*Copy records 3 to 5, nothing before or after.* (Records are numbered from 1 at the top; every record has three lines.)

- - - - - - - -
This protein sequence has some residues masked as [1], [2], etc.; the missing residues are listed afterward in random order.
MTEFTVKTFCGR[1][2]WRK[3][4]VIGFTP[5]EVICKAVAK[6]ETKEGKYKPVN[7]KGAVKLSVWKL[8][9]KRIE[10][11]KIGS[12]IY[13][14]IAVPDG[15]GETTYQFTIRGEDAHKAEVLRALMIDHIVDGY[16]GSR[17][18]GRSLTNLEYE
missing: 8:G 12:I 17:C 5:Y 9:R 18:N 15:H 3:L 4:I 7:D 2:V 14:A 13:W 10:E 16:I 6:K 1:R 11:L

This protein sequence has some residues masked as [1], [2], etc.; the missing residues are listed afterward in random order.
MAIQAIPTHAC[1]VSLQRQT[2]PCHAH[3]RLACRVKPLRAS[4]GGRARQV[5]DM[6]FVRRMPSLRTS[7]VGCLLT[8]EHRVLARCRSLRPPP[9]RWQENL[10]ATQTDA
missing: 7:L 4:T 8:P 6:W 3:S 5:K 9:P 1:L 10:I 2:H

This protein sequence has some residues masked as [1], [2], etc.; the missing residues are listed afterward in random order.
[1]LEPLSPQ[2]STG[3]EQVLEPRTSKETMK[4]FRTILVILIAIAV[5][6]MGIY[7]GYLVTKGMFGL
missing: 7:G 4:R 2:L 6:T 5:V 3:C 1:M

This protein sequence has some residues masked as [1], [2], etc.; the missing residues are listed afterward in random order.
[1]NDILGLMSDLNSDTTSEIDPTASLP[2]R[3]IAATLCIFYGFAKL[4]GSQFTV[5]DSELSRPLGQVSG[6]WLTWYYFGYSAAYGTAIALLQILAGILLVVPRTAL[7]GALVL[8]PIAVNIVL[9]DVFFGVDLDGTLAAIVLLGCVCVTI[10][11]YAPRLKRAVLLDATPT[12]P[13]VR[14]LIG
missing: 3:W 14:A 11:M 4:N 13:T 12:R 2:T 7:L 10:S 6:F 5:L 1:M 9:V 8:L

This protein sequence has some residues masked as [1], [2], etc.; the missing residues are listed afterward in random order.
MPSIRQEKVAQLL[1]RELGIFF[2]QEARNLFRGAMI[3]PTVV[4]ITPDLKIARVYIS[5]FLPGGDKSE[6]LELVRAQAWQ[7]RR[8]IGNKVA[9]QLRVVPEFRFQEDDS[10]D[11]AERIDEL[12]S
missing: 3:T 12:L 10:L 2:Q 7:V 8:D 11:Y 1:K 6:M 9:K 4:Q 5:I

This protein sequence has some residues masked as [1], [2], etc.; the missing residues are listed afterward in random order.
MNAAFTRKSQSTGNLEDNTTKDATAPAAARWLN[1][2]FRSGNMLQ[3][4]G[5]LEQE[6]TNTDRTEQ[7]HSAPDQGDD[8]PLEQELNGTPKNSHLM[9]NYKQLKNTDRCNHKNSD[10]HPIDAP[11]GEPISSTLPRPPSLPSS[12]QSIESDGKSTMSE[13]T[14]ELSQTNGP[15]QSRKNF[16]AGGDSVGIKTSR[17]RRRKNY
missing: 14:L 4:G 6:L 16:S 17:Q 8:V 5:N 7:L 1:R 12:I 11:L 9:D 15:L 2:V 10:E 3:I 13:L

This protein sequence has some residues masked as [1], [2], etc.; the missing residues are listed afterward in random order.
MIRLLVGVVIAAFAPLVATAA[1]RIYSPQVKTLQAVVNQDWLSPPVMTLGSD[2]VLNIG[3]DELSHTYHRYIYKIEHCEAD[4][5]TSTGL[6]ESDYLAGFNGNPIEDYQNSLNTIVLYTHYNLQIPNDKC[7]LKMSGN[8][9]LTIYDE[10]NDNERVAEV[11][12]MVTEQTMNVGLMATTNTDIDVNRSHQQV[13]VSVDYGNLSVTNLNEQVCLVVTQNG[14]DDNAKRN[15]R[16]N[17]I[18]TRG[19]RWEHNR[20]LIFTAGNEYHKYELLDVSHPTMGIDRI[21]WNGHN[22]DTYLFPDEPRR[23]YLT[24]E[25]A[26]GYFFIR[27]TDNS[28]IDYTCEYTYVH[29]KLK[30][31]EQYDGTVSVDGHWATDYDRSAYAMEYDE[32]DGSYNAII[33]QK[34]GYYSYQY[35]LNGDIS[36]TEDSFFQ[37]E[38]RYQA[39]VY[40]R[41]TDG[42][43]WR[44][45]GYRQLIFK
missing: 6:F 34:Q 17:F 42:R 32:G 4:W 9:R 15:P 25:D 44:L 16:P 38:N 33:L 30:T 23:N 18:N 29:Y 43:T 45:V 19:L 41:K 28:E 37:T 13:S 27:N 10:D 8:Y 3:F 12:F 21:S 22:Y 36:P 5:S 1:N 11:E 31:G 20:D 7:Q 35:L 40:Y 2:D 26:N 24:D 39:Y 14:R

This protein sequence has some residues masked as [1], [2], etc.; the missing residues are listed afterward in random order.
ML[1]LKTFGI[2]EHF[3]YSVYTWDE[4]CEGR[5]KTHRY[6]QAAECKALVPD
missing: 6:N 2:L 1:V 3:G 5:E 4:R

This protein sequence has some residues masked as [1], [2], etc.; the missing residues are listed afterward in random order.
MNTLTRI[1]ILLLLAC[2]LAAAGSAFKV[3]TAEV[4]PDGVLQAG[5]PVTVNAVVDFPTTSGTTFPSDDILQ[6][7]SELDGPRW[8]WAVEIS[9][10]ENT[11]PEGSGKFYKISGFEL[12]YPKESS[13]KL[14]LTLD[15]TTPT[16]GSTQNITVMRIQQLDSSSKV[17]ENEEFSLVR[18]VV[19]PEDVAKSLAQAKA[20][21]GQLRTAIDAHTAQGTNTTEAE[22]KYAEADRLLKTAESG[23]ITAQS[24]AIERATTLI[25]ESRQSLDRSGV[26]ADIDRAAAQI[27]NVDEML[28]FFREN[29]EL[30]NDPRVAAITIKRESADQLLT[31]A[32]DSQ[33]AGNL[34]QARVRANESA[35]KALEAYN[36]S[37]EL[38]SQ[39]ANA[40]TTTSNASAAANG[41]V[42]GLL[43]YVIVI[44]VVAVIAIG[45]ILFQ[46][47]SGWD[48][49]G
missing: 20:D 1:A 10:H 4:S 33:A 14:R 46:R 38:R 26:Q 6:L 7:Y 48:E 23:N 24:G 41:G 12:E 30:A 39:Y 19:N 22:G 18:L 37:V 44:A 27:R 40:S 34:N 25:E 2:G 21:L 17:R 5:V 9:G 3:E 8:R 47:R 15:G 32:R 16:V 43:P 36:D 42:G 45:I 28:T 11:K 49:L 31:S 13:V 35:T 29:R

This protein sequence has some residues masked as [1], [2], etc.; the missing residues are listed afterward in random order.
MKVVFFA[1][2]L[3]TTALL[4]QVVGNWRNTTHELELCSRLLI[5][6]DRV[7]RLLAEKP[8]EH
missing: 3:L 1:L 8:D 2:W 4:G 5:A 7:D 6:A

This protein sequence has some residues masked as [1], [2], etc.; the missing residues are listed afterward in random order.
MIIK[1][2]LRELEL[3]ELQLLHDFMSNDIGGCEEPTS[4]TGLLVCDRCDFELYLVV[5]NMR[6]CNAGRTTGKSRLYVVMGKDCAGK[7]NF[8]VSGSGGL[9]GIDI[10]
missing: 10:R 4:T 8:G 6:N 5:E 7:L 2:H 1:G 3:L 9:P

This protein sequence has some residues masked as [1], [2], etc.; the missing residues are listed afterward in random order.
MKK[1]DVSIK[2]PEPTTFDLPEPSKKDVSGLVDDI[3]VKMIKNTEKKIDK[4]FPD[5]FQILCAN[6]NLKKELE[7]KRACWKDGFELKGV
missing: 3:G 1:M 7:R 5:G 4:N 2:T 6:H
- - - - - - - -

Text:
This protein sequence has some residues masked as [1], [2], etc.; the missing residues are listed afterward in random order.
[1]LEPLSPQ[2]STG[3]EQVLEPRTSKETMK[4]FRTILVILIAIAV[5][6]MGIY[7]GYLVTKGMFGL
missing: 7:G 4:R 2:L 6:T 5:V 3:C 1:M

This protein sequence has some residues masked as [1], [2], etc.; the missing residues are listed afterward in random order.
[1]NDILGLMSDLNSDTTSEIDPTASLP[2]R[3]IAATLCIFYGFAKL[4]GSQFTV[5]DSELSRPLGQVSG[6]WLTWYYFGYSAAYGTAIALLQILAGILLVVPRTAL[7]GALVL[8]PIAVNIVL[9]DVFFGVDLDGTLAAIVLLGCVCVTI[10][11]YAPRLKRAVLLDATPT[12]P[13]VR[14]LIG
missing: 3:W 14:A 11:M 4:N 13:T 12:R 2:T 7:L 10:S 6:F 5:L 1:M 9:V 8:L

This protein sequence has some residues masked as [1], [2], etc.; the missing residues are listed afterward in random order.
MPSIRQEKVAQLL[1]RELGIFF[2]QEARNLFRGAMI[3]PTVV[4]ITPDLKIARVYIS[5]FLPGGDKSE[6]LELVRAQAWQ[7]RR[8]IGNKVA[9]QLRVVPEFRFQEDDS[10]D[11]AERIDEL[12]S
missing: 3:T 12:L 10:L 2:Q 7:V 8:D 11:Y 1:K 6:M 9:K 4:Q 5:I